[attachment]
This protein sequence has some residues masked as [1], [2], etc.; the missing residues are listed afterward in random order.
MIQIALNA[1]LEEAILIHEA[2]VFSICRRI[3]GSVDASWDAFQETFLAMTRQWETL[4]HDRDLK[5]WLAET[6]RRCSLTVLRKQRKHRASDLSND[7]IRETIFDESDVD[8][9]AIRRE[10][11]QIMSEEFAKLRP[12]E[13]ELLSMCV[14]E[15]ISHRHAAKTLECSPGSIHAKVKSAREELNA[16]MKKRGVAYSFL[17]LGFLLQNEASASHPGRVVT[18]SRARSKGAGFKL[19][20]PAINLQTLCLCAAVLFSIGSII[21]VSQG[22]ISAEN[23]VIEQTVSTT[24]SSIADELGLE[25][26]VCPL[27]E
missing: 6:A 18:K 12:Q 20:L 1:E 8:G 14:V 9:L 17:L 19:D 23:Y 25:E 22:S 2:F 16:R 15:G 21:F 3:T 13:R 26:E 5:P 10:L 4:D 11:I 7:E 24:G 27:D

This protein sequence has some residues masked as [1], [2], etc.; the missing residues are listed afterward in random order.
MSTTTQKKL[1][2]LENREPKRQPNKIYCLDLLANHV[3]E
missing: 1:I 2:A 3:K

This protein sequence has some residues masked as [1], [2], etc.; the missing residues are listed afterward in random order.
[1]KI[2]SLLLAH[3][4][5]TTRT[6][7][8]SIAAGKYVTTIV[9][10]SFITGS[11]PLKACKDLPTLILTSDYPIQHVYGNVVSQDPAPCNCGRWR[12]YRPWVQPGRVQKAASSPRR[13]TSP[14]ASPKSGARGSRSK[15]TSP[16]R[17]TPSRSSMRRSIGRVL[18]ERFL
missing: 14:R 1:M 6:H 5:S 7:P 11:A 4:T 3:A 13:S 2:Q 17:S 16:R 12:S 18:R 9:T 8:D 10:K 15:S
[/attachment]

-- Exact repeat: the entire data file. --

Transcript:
This protein sequence has some residues masked as [1], [2], etc.; the missing residues are listed afterward in random order.
MIQIALNA[1]LEEAILIHEA[2]VFSICRRI[3]GSVDASWDAFQETFLAMTRQWETL[4]HDRDLK[5]WLAET[6]RRCSLTVLRKQRKHRASDLSND[7]IRETIFDESDVD[8][9]AIRRE[10][11]QIMSEEFAKLRP[12]E[13]ELLSMCV[14]E[15]ISHRHAAKTLECSPGSIHAKVKSAREELNA[16]MKKRGVAYSFL[17]LGFLLQNEASASHPGRVVT[18]SRARSKGAGFKL[19][20]PAINLQTLCLCAAVLFSIGSII[21]VSQG[22]ISAEN[23]VIEQTVSTT[24]SSIADELGLE[25][26]VCPL[27]E
missing: 6:A 18:K 12:Q 20:L 1:E 8:G 14:V 9:L 17:L 19:D 23:Y 25:E 22:S 2:F 16:R 15:G 21:F 3:T 13:R 26:E 5:P 10:L 4:D 11:I 7:E 24:G 27:D

This protein sequence has some residues masked as [1], [2], etc.; the missing residues are listed afterward in random order.
MSTTTQKKL[1][2]LENREPKRQPNKIYCLDLLANHV[3]E
missing: 1:I 2:A 3:K

This protein sequence has some residues masked as [1], [2], etc.; the missing residues are listed afterward in random order.
[1]KI[2]SLLLAH[3][4][5]TTRT[6][7][8]SIAAGKYVTTIV[9][10]SFITGS[11]PLKACKDLPTLILTSDYPIQHVYGNVVSQDPAPCNCGRWR[12]YRPWVQPGRVQKAASSPRR[13]TSP[14]ASPKSGARGSRSK[15]TSP[16]R[17]TPSRSSMRRSIGRVL[18]ERFL
missing: 14:R 1:M 6:H 5:S 7:P 11:A 4:T 3:A 13:S 2:Q 17:S 16:R 12:S 18:R 9:T 8:D 10:K 15:S